While the EC2 debacle was nowhere near as life-threatening as an earthquake, it was the perfect opportunity to post short, simple updates on Twitter, letting those directly and indirectly affected know that Amazon wasn’t asleep at the switch.

My confidence in cloud computing has been less dented by the outage itself, and much more by the feeling of helplessness Amazon caused by giving us no clue what was happening! I wonder if we’ll ever find out why they chose to be so uncommunicative, and whether they’ll improve if there’s a “next time”.

Astroturfing & Disclosure: Where Do You Draw the Line?

As more businesses start peppering their marketing plans with social media projects, activities that previously were reserved for the geeky early adopters are now coming under scrutiny when used for commercial endeavours.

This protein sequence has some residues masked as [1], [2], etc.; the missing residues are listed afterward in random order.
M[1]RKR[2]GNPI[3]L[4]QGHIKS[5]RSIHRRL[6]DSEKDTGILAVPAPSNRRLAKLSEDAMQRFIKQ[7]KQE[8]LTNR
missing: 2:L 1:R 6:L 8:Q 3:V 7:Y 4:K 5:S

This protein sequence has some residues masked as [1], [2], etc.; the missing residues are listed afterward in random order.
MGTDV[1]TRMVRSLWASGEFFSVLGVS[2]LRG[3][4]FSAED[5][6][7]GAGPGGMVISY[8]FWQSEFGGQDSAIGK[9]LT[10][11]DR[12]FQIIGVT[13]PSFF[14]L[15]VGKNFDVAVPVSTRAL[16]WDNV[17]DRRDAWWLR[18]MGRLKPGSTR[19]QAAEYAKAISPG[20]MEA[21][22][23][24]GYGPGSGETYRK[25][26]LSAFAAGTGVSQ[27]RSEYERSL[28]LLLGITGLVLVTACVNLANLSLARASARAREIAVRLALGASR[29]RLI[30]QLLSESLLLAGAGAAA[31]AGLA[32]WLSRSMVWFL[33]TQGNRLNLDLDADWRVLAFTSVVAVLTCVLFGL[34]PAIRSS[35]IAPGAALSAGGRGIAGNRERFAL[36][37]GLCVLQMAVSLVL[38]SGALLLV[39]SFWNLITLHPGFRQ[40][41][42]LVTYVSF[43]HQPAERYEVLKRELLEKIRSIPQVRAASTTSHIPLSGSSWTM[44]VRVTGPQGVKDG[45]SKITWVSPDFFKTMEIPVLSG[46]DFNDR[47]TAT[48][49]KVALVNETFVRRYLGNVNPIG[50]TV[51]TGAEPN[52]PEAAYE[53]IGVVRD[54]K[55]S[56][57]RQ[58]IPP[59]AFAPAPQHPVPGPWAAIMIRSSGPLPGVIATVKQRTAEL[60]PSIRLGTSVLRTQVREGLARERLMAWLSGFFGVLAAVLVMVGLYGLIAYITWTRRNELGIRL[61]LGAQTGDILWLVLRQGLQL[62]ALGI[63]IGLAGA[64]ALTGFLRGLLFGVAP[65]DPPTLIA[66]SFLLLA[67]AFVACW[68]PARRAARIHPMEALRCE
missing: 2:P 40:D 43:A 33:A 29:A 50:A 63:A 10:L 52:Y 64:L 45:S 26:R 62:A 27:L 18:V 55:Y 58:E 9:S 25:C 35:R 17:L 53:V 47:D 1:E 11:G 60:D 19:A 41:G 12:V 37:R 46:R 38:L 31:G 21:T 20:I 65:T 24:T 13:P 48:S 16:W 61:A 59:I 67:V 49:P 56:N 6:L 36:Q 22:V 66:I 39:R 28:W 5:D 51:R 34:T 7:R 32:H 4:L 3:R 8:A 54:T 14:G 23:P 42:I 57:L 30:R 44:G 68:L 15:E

astroturf-belkinWith all this new media growth, there’s no clear rule book yet. We’re writing it as we go, and just like the Bible, there are an awful lot of different interpretations of the same guidelines.

Certain aspects of blogging and online brand identity are seeing their limits pushed by certain brands lately…

Belkin, the computer peripherals manufacturer, was caught red-handed recently when The Daily Background Blog uncovered that a Belkin employee used Amazon’s Mechanical Turk and similar services to solicit paid reviews. An anonymous tip-off from a Belkin staff member seemed to confirm this wasn’t a one-off either.

Belkin apologised publicly for the actions of its employee, but “Is that enough?” asks The Responsible Marketing Blog.

The above is a clear case of astroturfing, but rarely is the line quite so clearly drawn into the fake plastic grass.

Before I go any further, let me pause and let Wikipedia explain the concept of Astroturfing:

Astroturfing is a word in American English describing formal political, advertising, or public relations campaigns seeking to create the impression of being spontaneous “grassroots” behavior, hence the reference to the artificial grass, AstroTurf.